Grassley plans hold on Williams nomination

Sen. Charles Grassley (R-Iowa) will put a hold on the nomination of Jim Williams to be administrator  of the General Services Administration if the Senate Homeland Security and Governmental Affairs Committee approves Williams' nomination tomorrow, a spokeswoman for Grassley confirmed today.

"At this point, if Mr. Williams is passed out of committee, Senator Grassley plans to put a hold on the nomination," said Beth Pellett Levine, Grassley's spokeswoman.


Earlier, Grassley had opposed Williams' nomination, saying July 24 that his "concerns are based on my investigation of a dubious GSA contract with Sun Microsystems.”


“In a nutshell, all the evidence developed in my oversight investigation appears to indicate that top-level GSA management, including [former] Administrator [Lurita] Doan and [Federal Acquisition Service] Commissioner Williams, may have improperly interfered in the ongoing contract negotiations with Sun Microsystems in May to September 2006,” Grassley said.

Grassley said Doan and Williams pressured a GSA contracting officer to approve a new Sun contract, even though they both knew GSA's inspector general had detected alleged fraud and had referred the matter to the Justice Department.

“As FAS commissioner, he was the top GSA official responsible for making the tough calls, and he chose not to protect the taxpayers,” Grassley said. “He made the wrong choice. He is now accountable for that decision.” Because of that choice, Grassley said, Williams should not be GSA administrator.


The Senate committee is scheduled to  consider the Williams nomination July 30.


At his confirmation hearing, Williams told the committee that he did not pressure the contracting officer. Williams said he would not tell contracting officers to accept an agreement that they didn’t consider to be in the best interest of the government. Williams also said he made it clear at a 2006 briefing that GSA should walk away from negotiations with Sun if the contracting officer could not get a good deal for the government.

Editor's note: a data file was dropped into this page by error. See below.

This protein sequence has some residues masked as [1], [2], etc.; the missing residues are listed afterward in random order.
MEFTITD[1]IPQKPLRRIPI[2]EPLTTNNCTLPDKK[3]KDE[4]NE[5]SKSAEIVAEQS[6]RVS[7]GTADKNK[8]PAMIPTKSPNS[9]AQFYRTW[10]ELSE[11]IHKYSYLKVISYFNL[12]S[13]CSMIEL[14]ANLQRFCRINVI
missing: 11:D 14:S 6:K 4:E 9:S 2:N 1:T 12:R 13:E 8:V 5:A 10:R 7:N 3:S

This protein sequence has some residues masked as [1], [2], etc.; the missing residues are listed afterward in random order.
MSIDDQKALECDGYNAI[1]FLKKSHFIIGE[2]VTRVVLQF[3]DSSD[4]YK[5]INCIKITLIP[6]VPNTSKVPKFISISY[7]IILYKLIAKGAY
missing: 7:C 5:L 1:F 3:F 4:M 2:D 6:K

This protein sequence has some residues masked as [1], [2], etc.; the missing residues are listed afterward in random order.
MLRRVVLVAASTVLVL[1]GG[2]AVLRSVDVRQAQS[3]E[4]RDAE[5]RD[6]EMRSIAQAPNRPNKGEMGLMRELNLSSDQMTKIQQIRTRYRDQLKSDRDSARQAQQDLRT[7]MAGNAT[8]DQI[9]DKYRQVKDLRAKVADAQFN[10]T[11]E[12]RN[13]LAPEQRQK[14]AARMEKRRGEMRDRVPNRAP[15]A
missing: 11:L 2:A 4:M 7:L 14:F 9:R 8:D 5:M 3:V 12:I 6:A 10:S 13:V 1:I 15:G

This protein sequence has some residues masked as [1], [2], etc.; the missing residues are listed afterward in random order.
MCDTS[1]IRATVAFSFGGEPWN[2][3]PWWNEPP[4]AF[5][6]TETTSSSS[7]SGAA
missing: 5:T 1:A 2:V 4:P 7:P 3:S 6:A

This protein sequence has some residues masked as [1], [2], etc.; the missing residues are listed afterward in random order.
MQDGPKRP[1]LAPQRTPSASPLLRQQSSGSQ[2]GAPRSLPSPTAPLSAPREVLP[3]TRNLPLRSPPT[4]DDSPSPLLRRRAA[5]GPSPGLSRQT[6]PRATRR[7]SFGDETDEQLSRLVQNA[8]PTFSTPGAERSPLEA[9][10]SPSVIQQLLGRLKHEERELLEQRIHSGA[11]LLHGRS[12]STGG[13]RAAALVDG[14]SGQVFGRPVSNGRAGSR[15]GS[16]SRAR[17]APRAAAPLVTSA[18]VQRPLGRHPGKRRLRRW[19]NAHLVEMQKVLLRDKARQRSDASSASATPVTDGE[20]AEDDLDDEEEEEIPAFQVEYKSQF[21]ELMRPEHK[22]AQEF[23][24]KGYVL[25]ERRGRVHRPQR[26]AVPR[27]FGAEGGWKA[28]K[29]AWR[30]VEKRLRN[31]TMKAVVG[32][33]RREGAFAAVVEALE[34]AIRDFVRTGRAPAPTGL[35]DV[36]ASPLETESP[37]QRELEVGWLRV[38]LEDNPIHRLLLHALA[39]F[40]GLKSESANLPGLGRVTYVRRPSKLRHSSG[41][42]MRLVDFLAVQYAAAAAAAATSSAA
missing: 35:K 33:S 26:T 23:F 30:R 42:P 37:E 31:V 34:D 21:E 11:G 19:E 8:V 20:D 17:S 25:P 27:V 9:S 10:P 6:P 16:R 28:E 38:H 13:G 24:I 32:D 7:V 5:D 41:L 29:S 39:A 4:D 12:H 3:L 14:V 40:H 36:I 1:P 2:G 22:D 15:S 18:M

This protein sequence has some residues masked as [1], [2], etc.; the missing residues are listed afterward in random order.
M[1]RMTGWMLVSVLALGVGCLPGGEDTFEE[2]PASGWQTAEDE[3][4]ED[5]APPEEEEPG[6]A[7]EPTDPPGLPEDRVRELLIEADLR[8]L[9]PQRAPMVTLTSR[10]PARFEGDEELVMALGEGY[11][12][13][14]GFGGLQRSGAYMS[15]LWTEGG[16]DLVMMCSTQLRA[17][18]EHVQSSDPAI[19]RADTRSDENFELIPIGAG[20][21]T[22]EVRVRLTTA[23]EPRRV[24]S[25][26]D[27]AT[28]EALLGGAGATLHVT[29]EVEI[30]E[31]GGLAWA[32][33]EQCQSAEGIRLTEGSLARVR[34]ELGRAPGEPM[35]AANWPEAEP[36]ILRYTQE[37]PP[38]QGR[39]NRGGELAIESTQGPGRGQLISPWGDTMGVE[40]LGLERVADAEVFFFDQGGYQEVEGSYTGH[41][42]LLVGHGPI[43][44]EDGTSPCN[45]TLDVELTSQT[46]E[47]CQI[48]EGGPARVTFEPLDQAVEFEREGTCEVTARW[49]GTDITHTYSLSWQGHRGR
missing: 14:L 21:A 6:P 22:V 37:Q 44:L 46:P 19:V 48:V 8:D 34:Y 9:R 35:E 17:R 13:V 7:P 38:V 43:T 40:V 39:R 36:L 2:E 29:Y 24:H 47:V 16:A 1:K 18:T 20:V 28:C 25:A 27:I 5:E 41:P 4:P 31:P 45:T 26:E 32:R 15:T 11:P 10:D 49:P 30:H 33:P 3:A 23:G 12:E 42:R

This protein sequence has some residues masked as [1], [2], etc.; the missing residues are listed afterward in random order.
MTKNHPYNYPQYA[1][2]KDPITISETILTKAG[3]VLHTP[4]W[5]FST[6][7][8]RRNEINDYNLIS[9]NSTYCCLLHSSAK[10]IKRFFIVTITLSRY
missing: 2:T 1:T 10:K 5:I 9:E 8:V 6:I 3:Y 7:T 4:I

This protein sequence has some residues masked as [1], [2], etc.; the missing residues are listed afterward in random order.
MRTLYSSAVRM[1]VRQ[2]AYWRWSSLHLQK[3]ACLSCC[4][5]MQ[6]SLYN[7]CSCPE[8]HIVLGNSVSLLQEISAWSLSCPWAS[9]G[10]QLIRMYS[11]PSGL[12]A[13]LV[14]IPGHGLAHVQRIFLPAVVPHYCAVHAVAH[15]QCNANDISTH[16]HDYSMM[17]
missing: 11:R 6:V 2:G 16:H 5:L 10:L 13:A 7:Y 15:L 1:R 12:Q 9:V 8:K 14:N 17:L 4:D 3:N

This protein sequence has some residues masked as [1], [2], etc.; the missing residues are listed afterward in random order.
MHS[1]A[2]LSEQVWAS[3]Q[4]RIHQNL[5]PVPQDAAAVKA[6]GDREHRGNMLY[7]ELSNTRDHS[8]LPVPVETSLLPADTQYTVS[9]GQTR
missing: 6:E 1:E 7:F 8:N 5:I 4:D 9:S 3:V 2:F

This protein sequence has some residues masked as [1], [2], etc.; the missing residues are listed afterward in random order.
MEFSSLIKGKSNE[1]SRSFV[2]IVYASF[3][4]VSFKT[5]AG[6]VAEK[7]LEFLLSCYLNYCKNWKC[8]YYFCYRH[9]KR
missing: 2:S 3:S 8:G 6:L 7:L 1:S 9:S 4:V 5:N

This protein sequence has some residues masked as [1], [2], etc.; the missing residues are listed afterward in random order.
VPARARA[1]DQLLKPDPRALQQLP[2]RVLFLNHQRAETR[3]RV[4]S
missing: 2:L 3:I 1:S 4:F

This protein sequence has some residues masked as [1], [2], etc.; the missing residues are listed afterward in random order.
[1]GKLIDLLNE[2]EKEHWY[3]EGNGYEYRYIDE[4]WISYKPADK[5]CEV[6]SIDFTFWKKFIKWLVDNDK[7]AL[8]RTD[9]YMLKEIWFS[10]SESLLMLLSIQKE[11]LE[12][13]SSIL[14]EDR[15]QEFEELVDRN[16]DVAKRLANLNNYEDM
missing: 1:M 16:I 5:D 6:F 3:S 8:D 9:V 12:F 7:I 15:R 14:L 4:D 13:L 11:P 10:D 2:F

“I believe that I made it perfectly clear — maybe not perfectly — I made it clear,” Williams said.

The issue regarding Sun stems from a 2004 investigation by GSA's inspector general who found that the company didn’t extend discounts it gave to other customers to the government. The resulting report suggested the government paid millions of dollars more than it should have paid as a result. GSA’s Multiple Award Schedule contracts include the Price Reduction Clause. The clause requires vendors to pass along the discounts equal to the company’s “most favored customer.”


“If [vendors] have done something to cheat the taxpayer, go after them,” Williams said.

Williams said officials have settled similar problems of dealing with Sun in the future. The company’s systems now keep track of discounts to other customers, which hadn’t been done in the past.


Some procurement experts say GSA’s issue with Sun is over.

“The great irony is that in nominating Williams, the administration is signaling an attempt to move GSA forward,” said Larry Allen, president of the Coalition for Government Procurement. “By continuing to focus on an issue long since put to bed, the senator is keeping GSA tied to its past.”

If Williams can’t be confirmed, there are many other scenarios to have him assume leadership of GSA, Allen said. For example, Williams could be named the deputy administrator — a career position — and then made acting administrator, such as David Bibb is now. Bibb has announced he will retire in September.

“GSA and FAS need to know what’s what pretty soon in order to keep distractions to a minimum and keep the agency functioning,” Allen said.

About the Author

Matthew Weigelt is a freelance journalist who writes about acquisition and procurement.

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